• The average time taken for both phases of the transaction commit process to complete. This value roughly approximates to the application latency actually observed by the application.
  • The minimum, maximum, and average time taken for the synchronous replication software to complete the first (prepare) phase of the transaction commit process. These values represent the amount by which the synchronous replication processing has contributed to the observed application latency.

If an unacceptable level of application latency is detected which does not resolve, the synchronous replication software may offer tuning and configuration parameters which can help lower it below the required threshold.

 

Summary

Managing latency is one of the most important aspects of configuring and operating a data replication environment. This article reviewed control and monitoring approaches to limit replication and application latency, and provide timely warnings when these latencies exceed desired SLA thresholds. In the case of application latency, advanced synchronous replication software provides methods to manage the trade-off between data loss and transaction response times, allowing the desired level of application RPO to be set – zero for data which must not be lost, or higher values when it is more important to maintain application services in the event synchronous replication cannot be assured.

1 In the case of an asynchronous active/active replication architecture, this time period also represents the time window when a data collision is possible if the same data record is concurrently changed on source and target systems.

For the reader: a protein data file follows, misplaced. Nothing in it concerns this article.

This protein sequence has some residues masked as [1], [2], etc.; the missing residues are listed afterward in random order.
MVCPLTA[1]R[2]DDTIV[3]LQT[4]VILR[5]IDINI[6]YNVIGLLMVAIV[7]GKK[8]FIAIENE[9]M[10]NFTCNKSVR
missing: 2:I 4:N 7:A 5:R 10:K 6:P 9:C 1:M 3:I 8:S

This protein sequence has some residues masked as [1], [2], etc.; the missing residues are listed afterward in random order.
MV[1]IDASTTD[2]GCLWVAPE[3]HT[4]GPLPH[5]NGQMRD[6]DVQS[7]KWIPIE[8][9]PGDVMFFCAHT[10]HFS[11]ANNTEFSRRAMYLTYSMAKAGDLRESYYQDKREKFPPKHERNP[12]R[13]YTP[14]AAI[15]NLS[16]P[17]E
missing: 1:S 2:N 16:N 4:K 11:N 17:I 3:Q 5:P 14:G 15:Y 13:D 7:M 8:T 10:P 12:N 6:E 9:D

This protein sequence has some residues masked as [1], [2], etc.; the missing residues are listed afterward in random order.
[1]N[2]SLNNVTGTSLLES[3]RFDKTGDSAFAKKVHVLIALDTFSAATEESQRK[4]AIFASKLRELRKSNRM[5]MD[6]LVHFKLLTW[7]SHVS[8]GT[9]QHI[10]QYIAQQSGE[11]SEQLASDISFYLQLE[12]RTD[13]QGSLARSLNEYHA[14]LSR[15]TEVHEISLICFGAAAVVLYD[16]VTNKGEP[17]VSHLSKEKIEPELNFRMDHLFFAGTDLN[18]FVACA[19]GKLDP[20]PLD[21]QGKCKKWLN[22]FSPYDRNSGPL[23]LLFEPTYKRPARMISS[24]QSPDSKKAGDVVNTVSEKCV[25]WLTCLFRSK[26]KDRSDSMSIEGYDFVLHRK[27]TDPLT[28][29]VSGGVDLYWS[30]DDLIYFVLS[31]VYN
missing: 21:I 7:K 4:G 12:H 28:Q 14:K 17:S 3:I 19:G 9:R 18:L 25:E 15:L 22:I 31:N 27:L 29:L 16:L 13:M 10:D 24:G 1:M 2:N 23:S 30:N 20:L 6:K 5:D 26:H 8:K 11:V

2 Synchronous replication software typically provides various options on how to proceed in the event that data cannot be replicated synchronously.

3 While replication latency is a contributing factor towards application latency, it does not account for all of it.

4 While the details may be different, the latency issues discussed herein are equally applicable to a heterogeneous replication environment involving other platforms and databases.

5 Replication latency measures the time from when the I/O materializes in the audit trail (is made available to be replicated), not when the I/O was applied by the application into the source database. On an HPE NonStop system, TMF flushing of the change data from the data disk process is indeterminate and will vary, and the file system does not record nor save the actual time when the application executed the I/O.

6 Because replication latency is measured using system clocks as a basis, it is recommended to utilize a universal time synchronization product to keep the clocks synchronized between source and target systems, thereby ensuring the accuracy of the latency calculations.